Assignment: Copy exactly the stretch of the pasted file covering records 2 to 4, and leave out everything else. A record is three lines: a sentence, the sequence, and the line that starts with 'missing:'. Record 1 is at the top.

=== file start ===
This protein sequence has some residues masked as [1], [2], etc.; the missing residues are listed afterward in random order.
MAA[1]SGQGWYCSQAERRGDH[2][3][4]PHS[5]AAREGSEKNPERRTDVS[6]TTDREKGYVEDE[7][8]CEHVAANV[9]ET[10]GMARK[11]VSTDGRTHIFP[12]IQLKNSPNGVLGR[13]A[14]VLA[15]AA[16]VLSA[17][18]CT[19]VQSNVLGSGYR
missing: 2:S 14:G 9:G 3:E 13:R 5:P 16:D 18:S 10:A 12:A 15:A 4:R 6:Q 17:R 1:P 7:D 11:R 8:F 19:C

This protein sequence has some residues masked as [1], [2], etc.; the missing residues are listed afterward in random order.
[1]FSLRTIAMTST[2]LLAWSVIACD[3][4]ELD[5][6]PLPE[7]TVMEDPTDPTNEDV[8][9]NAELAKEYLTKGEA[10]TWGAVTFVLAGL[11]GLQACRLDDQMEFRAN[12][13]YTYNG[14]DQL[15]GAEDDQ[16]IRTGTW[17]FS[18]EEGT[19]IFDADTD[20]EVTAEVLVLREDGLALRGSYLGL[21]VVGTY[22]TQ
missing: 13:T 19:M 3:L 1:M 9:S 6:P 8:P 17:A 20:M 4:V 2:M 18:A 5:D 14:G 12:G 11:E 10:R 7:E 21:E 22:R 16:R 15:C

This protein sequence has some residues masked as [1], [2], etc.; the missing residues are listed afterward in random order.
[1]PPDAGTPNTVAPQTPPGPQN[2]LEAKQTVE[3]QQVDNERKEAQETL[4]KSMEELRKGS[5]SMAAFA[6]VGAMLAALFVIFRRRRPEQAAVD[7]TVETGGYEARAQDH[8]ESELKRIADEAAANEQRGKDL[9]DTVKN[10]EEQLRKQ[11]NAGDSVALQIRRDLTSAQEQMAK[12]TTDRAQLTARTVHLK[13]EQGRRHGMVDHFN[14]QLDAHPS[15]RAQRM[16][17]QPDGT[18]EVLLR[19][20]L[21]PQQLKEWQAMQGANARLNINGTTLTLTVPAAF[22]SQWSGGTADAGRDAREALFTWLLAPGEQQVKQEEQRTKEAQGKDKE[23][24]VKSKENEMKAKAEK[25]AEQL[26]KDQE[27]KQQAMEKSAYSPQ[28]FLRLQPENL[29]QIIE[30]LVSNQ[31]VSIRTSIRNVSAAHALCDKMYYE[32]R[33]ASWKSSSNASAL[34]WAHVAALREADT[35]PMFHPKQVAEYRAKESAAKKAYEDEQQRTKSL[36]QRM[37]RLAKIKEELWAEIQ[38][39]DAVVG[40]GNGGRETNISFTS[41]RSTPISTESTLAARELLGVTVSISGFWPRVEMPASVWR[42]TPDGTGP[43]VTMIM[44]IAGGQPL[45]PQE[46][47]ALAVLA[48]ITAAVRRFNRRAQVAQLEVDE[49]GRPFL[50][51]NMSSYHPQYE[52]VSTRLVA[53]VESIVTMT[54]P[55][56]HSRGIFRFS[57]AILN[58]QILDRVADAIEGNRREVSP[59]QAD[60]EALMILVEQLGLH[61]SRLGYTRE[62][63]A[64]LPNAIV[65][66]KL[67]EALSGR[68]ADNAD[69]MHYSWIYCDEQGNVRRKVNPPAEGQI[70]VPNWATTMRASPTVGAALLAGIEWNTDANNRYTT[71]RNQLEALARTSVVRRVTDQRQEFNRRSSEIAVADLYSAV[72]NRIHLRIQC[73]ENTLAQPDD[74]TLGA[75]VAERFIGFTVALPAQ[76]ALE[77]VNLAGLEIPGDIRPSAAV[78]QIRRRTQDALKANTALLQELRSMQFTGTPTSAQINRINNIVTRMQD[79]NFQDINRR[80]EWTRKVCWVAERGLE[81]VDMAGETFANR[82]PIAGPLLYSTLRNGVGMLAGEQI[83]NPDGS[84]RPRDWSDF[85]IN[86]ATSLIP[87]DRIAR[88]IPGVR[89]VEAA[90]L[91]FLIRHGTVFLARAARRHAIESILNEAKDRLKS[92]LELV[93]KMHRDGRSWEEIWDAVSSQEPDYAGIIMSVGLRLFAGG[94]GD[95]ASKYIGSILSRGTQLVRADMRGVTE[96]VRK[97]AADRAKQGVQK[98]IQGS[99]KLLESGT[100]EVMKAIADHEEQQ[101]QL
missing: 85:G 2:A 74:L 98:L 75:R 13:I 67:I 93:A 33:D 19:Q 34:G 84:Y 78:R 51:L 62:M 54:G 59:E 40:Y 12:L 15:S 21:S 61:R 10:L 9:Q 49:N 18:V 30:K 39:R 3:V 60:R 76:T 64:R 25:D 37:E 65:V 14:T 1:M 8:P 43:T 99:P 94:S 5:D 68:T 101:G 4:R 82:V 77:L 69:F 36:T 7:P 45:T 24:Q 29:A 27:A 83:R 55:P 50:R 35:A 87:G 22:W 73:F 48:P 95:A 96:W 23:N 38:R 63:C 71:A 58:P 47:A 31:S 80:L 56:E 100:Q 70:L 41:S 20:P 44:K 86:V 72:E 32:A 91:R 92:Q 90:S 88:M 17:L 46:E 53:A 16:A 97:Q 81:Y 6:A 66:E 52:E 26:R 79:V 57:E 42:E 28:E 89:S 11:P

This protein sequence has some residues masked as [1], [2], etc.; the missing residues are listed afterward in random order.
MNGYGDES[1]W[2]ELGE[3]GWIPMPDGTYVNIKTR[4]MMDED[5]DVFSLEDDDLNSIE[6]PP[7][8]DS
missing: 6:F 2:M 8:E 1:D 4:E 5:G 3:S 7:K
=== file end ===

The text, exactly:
This protein sequence has some residues masked as [1], [2], etc.; the missing residues are listed afterward in random order.
[1]FSLRTIAMTST[2]LLAWSVIACD[3][4]ELD[5][6]PLPE[7]TVMEDPTDPTNEDV[8][9]NAELAKEYLTKGEA[10]TWGAVTFVLAGL[11]GLQACRLDDQMEFRAN[12][13]YTYNG[14]DQL[15]GAEDDQ[16]IRTGTW[17]FS[18]EEGT[19]IFDADTD[20]EVTAEVLVLREDGLALRGSYLGL[21]VVGTY[22]TQ
missing: 13:T 19:M 3:L 1:M 9:S 6:P 8:P 17:A 20:M 4:V 2:M 18:A 5:D 14:G 12:G 11:E 10:R 7:E 21:E 22:R 16:R 15:C

This protein sequence has some residues masked as [1], [2], etc.; the missing residues are listed afterward in random order.
[1]PPDAGTPNTVAPQTPPGPQN[2]LEAKQTVE[3]QQVDNERKEAQETL[4]KSMEELRKGS[5]SMAAFA[6]VGAMLAALFVIFRRRRPEQAAVD[7]TVETGGYEARAQDH[8]ESELKRIADEAAANEQRGKDL[9]DTVKN[10]EEQLRKQ[11]NAGDSVALQIRRDLTSAQEQMAK[12]TTDRAQLTARTVHLK[13]EQGRRHGMVDHFN[14]QLDAHPS[15]RAQRM[16][17]QPDGT[18]EVLLR[19][20]L[21]PQQLKEWQAMQGANARLNINGTTLTLTVPAAF[22]SQWSGGTADAGRDAREALFTWLLAPGEQQVKQEEQRTKEAQGKDKE[23][24]VKSKENEMKAKAEK[25]AEQL[26]KDQE[27]KQQAMEKSAYSPQ[28]FLRLQPENL[29]QIIE[30]LVSNQ[31]VSIRTSIRNVSAAHALCDKMYYE[32]R[33]ASWKSSSNASAL[34]WAHVAALREADT[35]PMFHPKQVAEYRAKESAAKKAYEDEQQRTKSL[36]QRM[37]RLAKIKEELWAEIQ[38][39]DAVVG[40]GNGGRETNISFTS[41]RSTPISTESTLAARELLGVTVSISGFWPRVEMPASVWR[42]TPDGTGP[43]VTMIM[44]IAGGQPL[45]PQE[46][47]ALAVLA[48]ITAAVRRFNRRAQVAQLEVDE[49]GRPFL[50][51]NMSSYHPQYE[52]VSTRLVA[53]VESIVTMT[54]P[55][56]HSRGIFRFS[57]AILN[58]QILDRVADAIEGNRREVSP[59]QAD[60]EALMILVEQLGLH[61]SRLGYTRE[62][63]A[64]LPNAIV[65][66]KL[67]EALSGR[68]ADNAD[69]MHYSWIYCDEQGNVRRKVNPPAEGQI[70]VPNWATTMRASPTVGAALLAGIEWNTDANNRYTT[71]RNQLEALARTSVVRRVTDQRQEFNRRSSEIAVADLYSAV[72]NRIHLRIQC[73]ENTLAQPDD[74]TLGA[75]VAERFIGFTVALPAQ[76]ALE[77]VNLAGLEIPGDIRPSAAV[78]QIRRRTQDALKANTALLQELRSMQFTGTPTSAQINRINNIVTRMQD[79]NFQDINRR[80]EWTRKVCWVAERGLE[81]VDMAGETFANR[82]PIAGPLLYSTLRNGVGMLAGEQI[83]NPDGS[84]RPRDWSDF[85]IN[86]ATSLIP[87]DRIAR[88]IPGVR[89]VEAA[90]L[91]FLIRHGTVFLARAARRHAIESILNEAKDRLKS[92]LELV[93]KMHRDGRSWEEIWDAVSSQEPDYAGIIMSVGLRLFAGG[94]GD[95]ASKYIGSILSRGTQLVRADMRGVTE[96]VRK[97]AADRAKQGVQK[98]IQGS[99]KLLESGT[100]EVMKAIADHEEQQ[101]QL
missing: 85:G 2:A 74:L 98:L 75:R 13:I 67:I 93:A 33:D 19:Q 34:G 84:Y 78:R 51:L 62:M 54:G 59:E 40:Y 12:L 15:S 21:S 61:R 10:L 9:Q 49:N 18:V 30:K 39:R 3:V 60:R 76:T 64:R 25:D 37:E 65:V 14:T 1:M 8:P 43:T 99:P 94:S 5:D 68:T 101:G 4:R 82:V 77:L 69:F 36:T 7:P 45:T 24:Q 29:A 27:A 83:R 55:P 50:R 35:A 87:G 22:W 73:F 48:P 95:A 96:W 23:N 38:R 63:C 71:A 58:P 47:A 31:S 80:L 56:E 100:Q 70:L 41:S 20:P 44:K 86:V 72:E 32:A 91:R 92:Q 90:S 88:M 17:L 46:E 53:A 16:A 97:Q 81:Y 6:A 66:E 52:E 26:R 79:V 57:E 42:E 28:E 89:S 11:P

This protein sequence has some residues masked as [1], [2], etc.; the missing residues are listed afterward in random order.
MNGYGDES[1]W[2]ELGE[3]GWIPMPDGTYVNIKTR[4]MMDED[5]DVFSLEDDDLNSIE[6]PP[7][8]DS
missing: 6:F 2:M 8:E 1:D 4:E 5:G 3:S 7:K